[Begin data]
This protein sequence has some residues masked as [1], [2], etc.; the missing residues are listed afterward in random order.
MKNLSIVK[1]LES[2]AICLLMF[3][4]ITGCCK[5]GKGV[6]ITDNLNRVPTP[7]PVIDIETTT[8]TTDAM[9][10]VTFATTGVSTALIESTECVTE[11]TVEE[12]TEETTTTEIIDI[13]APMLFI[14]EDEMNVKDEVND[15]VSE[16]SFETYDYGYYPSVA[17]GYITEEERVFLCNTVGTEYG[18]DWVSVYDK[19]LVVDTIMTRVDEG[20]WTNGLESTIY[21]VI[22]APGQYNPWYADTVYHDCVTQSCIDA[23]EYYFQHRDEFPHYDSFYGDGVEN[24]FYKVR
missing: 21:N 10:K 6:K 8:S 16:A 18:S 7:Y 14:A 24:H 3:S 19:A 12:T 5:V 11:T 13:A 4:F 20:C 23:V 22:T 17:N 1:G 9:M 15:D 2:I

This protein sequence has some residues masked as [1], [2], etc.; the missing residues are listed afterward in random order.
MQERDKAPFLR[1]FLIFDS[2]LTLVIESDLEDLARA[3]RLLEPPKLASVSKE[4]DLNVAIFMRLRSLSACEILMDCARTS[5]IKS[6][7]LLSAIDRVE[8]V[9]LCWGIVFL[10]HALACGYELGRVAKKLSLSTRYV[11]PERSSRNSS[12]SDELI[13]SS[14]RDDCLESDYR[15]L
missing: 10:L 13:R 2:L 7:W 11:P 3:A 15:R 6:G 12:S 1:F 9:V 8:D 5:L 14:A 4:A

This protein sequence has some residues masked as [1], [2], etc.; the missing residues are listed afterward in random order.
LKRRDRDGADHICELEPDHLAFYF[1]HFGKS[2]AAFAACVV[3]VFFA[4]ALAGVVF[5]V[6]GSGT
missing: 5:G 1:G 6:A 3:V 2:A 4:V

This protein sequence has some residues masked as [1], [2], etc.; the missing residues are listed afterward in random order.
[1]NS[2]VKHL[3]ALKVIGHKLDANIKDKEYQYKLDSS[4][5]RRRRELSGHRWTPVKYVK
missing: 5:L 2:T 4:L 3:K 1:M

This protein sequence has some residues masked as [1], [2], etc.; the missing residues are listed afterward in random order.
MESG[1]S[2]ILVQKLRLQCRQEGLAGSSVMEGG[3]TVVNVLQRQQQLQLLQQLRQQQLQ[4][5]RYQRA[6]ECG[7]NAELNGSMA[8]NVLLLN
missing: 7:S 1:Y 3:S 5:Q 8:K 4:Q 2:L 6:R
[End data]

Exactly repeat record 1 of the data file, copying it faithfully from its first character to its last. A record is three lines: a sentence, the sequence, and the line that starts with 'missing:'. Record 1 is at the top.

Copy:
This protein sequence has some residues masked as [1], [2], etc.; the missing residues are listed afterward in random order.
MKNLSIVK[1]LES[2]AICLLMF[3][4]ITGCCK[5]GKGV[6]ITDNLNRVPTP[7]PVIDIETTT[8]TTDAM[9][10]VTFATTGVSTALIESTECVTE[11]TVEE[12]TEETTTTEIIDI[13]APMLFI[14]EDEMNVKDEVND[15]VSE[16]SFETYDYGYYPSVA[17]GYITEEERVFLCNTVGTEYG[18]DWVSVYDK[19]LVVDTIMTRVDEG[20]WTNGLESTIY[21]VI[22]APGQYNPWYADTVYHDCVTQSCIDA[23]EYYFQHRDEFPHYDSFYGDGVEN[24]FYKVR
missing: 21:N 10:K 6:K 8:S 16:A 18:S 7:Y 14:A 24:H 3:S 19:A 12:T 5:V 11:T 13:A 4:F 20:C 23:V 22:T 17:N 1:G 9:M 15:D 2:I